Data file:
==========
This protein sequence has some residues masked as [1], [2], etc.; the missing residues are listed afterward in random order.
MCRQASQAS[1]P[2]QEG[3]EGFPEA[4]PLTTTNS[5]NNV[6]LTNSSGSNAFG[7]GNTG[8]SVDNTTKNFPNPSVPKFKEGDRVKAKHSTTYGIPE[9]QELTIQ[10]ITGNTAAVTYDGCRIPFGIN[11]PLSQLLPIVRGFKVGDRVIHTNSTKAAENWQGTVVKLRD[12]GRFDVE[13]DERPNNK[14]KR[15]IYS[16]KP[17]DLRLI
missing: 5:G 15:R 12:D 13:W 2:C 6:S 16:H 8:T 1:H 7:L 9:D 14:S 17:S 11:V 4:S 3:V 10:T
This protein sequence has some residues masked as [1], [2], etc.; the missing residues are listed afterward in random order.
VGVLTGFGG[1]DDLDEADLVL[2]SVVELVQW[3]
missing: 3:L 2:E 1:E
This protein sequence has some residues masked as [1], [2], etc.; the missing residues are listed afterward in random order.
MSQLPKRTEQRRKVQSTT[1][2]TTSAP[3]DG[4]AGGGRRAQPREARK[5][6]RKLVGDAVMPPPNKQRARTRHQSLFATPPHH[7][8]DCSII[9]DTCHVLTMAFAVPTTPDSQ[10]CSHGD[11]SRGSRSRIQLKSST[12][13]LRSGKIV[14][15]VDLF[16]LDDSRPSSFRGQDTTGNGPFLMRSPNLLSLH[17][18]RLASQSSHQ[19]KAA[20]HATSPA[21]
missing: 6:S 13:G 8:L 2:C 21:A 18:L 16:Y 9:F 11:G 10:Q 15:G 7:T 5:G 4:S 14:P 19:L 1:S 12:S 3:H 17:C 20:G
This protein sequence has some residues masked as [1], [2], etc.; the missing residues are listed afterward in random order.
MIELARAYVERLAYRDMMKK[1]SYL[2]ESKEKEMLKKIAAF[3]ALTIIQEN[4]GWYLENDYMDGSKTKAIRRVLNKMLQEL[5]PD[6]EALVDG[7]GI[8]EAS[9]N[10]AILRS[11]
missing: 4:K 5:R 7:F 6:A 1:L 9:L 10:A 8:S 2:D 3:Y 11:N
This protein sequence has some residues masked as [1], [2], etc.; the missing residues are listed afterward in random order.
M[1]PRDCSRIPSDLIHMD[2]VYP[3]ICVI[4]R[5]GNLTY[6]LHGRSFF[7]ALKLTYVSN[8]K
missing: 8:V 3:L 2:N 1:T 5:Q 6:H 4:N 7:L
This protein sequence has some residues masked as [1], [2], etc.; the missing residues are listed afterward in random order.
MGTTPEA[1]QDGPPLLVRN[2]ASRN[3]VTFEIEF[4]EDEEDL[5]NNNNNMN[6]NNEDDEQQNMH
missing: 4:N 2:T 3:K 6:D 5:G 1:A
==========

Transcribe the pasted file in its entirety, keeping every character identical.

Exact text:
This protein sequence has some residues masked as [1], [2], etc.; the missing residues are listed afterward in random order.
MCRQASQAS[1]P[2]QEG[3]EGFPEA[4]PLTTTNS[5]NNV[6]LTNSSGSNAFG[7]GNTG[8]SVDNTTKNFPNPSVPKFKEGDRVKAKHSTTYGIPE[9]QELTIQ[10]ITGNTAAVTYDGCRIPFGIN[11]PLSQLLPIVRGFKVGDRVIHTNSTKAAENWQGTVVKLRD[12]GRFDVE[13]DERPNNK[14]KR[15]IYS[16]KP[17]DLRLI
missing: 5:G 15:R 12:D 13:W 2:C 6:S 16:H 8:T 1:H 7:L 9:D 14:S 17:S 11:V 4:S 3:V 10:T
This protein sequence has some residues masked as [1], [2], etc.; the missing residues are listed afterward in random order.
VGVLTGFGG[1]DDLDEADLVL[2]SVVELVQW[3]
missing: 3:L 2:E 1:E
This protein sequence has some residues masked as [1], [2], etc.; the missing residues are listed afterward in random order.
MSQLPKRTEQRRKVQSTT[1][2]TTSAP[3]DG[4]AGGGRRAQPREARK[5][6]RKLVGDAVMPPPNKQRARTRHQSLFATPPHH[7][8]DCSII[9]DTCHVLTMAFAVPTTPDSQ[10]CSHGD[11]SRGSRSRIQLKSST[12][13]LRSGKIV[14][15]VDLF[16]LDDSRPSSFRGQDTTGNGPFLMRSPNLLSLH[17][18]RLASQSSHQ[19]KAA[20]HATSPA[21]
missing: 6:S 13:G 8:L 2:C 21:A 18:L 16:Y 9:F 11:G 10:Q 15:G 7:T 5:G 4:S 14:P 19:L 1:S 12:S 3:H 17:C 20:G
This protein sequence has some residues masked as [1], [2], etc.; the missing residues are listed afterward in random order.
MIELARAYVERLAYRDMMKK[1]SYL[2]ESKEKEMLKKIAAF[3]ALTIIQEN[4]GWYLENDYMDGSKTKAIRRVLNKMLQEL[5]PD[6]EALVDG[7]GI[8]EAS[9]N[10]AILRS[11]
missing: 4:K 5:R 7:F 6:A 1:L 9:L 10:A 8:S 2:D 3:Y 11:N
This protein sequence has some residues masked as [1], [2], etc.; the missing residues are listed afterward in random order.
M[1]PRDCSRIPSDLIHMD[2]VYP[3]ICVI[4]R[5]GNLTY[6]LHGRSFF[7]ALKLTYVSN[8]K
missing: 8:V 3:L 2:N 1:T 5:Q 6:H 4:N 7:L
This protein sequence has some residues masked as [1], [2], etc.; the missing residues are listed afterward in random order.
MGTTPEA[1]QDGPPLLVRN[2]ASRN[3]VTFEIEF[4]EDEEDL[5]NNNNNMN[6]NNEDDEQQNMH
missing: 4:N 2:T 3:K 6:D 5:G 1:A